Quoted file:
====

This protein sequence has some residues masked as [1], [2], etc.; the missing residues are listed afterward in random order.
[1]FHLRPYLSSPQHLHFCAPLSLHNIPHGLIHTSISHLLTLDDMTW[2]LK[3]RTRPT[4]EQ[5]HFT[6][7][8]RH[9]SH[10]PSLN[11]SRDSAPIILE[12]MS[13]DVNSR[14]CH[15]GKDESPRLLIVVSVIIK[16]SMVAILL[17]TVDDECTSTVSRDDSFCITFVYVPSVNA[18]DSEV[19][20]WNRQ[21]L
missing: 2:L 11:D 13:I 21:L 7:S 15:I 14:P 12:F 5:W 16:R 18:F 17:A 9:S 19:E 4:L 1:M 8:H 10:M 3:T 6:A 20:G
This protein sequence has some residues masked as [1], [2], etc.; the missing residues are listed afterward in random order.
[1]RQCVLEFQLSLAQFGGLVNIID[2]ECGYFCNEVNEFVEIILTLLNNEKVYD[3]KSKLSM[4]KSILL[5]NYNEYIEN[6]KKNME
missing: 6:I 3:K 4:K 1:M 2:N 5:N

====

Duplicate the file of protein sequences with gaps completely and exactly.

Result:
This protein sequence has some residues masked as [1], [2], etc.; the missing residues are listed afterward in random order.
[1]FHLRPYLSSPQHLHFCAPLSLHNIPHGLIHTSISHLLTLDDMTW[2]LK[3]RTRPT[4]EQ[5]HFT[6][7][8]RH[9]SH[10]PSLN[11]SRDSAPIILE[12]MS[13]DVNSR[14]CH[15]GKDESPRLLIVVSVIIK[16]SMVAILL[17]TVDDECTSTVSRDDSFCITFVYVPSVNA[18]DSEV[19][20]WNRQ[21]L
missing: 2:L 11:D 13:I 21:L 7:S 15:I 14:P 12:F 5:W 16:R 18:F 17:A 9:S 19:E 4:L 1:M 8:H 10:M 3:T 6:A 20:G
This protein sequence has some residues masked as [1], [2], etc.; the missing residues are listed afterward in random order.
[1]RQCVLEFQLSLAQFGGLVNIID[2]ECGYFCNEVNEFVEIILTLLNNEKVYD[3]KSKLSM[4]KSILL[5]NYNEYIEN[6]KKNME
missing: 6:I 3:K 4:K 1:M 2:N 5:N